Most teachers want research papers written in APA style, and many college classes require research papers. Where do you start?

Pick a thesis

A thesis is a premise for your argument, a hypothesis, or a brief statement of what your paper is about. A thesis for a research paper is just like a thesis for an essay, except that the thesis probably isn’t quite as narrow since your research paper will be larger.

Your thesis shouldn’t be too narrow or to broad. Take into consideration the teacher’s specifications for the assignment; that is, how long is the paper allowed to be? Then consider your thesis and if you can fill the space of your paper without making it too long.

How can you tell how much space you can fill defending your thesis or supporting it? Well, this depends a lot on how you write, but it also depends on how much information is available and how many sub topics there are for the thesis.

Research and take notes

Go to the library and read some books on your topic. Check out the magazines and journals. Go online and look for more information. Be particularly careful about your sources when you research online. Remember, online content isn’t subject to peer review or even a traditional book publisher and copy editor.

A great place to start your online research is at scholar.Google.com, because journal style articles are returned. Books.Google.com or Amazon.com will allow you to see parts of books before ordering them. Another good place is to go to your local library’s website and find their “Online Resources and Databases.” These are links to library vetted websites.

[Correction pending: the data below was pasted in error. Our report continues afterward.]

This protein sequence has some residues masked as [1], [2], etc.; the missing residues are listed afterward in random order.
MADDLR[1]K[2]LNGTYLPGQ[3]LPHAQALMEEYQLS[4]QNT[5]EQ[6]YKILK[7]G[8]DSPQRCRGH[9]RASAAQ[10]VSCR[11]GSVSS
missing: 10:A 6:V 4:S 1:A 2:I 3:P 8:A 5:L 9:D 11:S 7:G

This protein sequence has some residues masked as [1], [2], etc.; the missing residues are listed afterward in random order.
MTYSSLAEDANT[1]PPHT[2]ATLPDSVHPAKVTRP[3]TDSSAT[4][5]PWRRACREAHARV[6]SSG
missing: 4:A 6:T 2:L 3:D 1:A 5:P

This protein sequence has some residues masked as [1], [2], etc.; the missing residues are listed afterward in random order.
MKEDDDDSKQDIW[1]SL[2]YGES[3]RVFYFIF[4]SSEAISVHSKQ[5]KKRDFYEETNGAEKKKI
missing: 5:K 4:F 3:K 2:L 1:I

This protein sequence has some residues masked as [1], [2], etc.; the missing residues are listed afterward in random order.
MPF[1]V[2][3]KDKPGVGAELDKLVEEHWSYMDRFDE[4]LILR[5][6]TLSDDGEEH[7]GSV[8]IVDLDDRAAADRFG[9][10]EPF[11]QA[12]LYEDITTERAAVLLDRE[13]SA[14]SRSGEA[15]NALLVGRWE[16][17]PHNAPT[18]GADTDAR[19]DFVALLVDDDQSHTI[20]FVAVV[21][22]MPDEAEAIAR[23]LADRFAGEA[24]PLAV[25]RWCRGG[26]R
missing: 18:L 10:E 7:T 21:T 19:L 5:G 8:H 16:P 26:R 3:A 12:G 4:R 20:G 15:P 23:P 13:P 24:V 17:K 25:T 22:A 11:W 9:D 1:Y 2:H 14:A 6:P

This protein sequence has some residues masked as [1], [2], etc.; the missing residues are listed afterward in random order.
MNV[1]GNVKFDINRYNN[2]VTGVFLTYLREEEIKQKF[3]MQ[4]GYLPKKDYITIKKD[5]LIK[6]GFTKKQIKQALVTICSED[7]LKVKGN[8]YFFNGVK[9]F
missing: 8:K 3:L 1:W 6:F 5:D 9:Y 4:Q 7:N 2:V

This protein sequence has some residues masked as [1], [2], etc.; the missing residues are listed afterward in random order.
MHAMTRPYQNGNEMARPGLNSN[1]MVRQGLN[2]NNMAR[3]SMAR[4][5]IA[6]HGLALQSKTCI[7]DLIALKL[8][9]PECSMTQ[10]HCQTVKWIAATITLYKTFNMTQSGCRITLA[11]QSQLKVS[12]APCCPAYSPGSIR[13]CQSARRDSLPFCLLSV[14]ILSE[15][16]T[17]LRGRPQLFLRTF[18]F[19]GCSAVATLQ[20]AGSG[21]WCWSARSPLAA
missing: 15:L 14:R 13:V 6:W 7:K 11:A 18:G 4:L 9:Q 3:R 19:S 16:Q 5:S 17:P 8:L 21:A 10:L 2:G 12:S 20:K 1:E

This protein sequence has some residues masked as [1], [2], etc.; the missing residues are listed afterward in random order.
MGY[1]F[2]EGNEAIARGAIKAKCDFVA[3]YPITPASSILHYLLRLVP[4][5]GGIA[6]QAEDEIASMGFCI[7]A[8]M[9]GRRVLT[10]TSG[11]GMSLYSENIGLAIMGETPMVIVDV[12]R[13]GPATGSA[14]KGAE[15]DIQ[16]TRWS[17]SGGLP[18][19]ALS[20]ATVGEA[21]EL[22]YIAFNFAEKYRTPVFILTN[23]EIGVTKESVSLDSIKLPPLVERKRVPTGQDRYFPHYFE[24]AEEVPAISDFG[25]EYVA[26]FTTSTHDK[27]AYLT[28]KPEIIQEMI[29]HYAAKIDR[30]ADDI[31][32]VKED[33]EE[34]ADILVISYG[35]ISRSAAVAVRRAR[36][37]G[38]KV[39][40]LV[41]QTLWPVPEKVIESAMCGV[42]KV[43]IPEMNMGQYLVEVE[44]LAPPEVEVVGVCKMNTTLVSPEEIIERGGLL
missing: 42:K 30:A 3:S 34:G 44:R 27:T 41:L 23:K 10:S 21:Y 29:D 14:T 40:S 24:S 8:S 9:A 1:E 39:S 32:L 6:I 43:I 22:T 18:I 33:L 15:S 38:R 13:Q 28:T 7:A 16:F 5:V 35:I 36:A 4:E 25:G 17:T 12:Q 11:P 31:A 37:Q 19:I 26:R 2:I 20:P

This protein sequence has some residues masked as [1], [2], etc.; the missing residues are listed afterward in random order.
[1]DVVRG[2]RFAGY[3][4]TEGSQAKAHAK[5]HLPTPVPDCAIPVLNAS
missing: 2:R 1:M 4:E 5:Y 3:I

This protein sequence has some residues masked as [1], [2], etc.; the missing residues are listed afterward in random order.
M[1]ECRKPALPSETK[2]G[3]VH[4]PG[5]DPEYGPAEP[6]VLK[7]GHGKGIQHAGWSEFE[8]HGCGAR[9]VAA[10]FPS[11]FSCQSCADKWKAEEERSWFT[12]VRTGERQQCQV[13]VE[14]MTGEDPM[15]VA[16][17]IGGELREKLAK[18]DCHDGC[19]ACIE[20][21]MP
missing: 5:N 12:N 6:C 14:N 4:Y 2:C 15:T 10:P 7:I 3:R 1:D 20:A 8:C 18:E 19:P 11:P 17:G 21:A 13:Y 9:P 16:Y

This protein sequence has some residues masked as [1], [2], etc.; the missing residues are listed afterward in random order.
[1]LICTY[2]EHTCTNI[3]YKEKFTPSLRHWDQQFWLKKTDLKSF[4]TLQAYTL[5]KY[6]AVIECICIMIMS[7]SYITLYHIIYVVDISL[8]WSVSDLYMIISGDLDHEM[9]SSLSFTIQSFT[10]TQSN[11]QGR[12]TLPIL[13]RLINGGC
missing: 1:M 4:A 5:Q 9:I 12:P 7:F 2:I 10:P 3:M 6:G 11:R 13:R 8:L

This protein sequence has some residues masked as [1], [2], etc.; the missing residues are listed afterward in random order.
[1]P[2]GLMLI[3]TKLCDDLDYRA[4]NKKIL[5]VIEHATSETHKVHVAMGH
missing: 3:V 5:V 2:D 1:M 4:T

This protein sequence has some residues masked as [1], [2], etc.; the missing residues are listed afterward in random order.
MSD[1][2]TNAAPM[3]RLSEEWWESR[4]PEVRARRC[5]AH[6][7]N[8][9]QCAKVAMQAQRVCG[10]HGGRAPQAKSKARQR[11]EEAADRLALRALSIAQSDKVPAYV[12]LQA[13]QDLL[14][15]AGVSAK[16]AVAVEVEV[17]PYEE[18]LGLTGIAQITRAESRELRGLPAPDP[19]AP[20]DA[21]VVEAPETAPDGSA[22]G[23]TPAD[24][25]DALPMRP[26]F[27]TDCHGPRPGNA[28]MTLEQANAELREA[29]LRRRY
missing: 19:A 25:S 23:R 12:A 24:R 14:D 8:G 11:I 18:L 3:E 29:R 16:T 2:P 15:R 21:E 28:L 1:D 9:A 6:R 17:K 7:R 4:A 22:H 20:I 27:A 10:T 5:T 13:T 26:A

Make a list of all your sources. This was traditionally done on index cards, but it might be easier to keep a log file in Word or Excel. For each book keep track of the author(s), the title, the publisher, city, state, and county of publishing, date of publishing, the name of the editor if it’s listed, and even the ISBN. Then, for each source, give it a unique number of phrase so you can easily keep track of it. For instance, I might give this article a phrase of “Nico-APA.”

Write down your source next to each piece of information you keep as a note.

If some things don’t make sense, try drawing admission essay pictures or putting some of the information into charts to help make sense of the data.

Revise your thesis

Now that you know what information is available, look at your thesis and determine if it needs to be revised or not. Remember, it needs to fill the space requirement of the assignment without going over.

Write an outline

A lot of people skip this step, but don’t. It’s important. Write an outline. Your outline should look something like this, but don’t be overly concerned about the roman numerals, letters, and such. In fact, you can skip those and just use indenting to keep track of which headings are major headings and which are sub headings.

Major Topic

^^^^^Sub Topic

^^^^^Sub Topic

^^^^^^^^^^ Sub Topic

^^^^^^^^^^Sup Topic

^^^^^Sub Topic

Major Topic

^^^^^Sub Topic

^^^^^Sub Topic

^^^^^Sub Topic

Determine if you need any tables, graphs, or charts

Did you run an experiment and you data to show? Did someone else run an experiment and you want to show their results and attribute the credit to them? Did you come up with an awesome chart or graph to help you understand the topic and it should be included in the paper?

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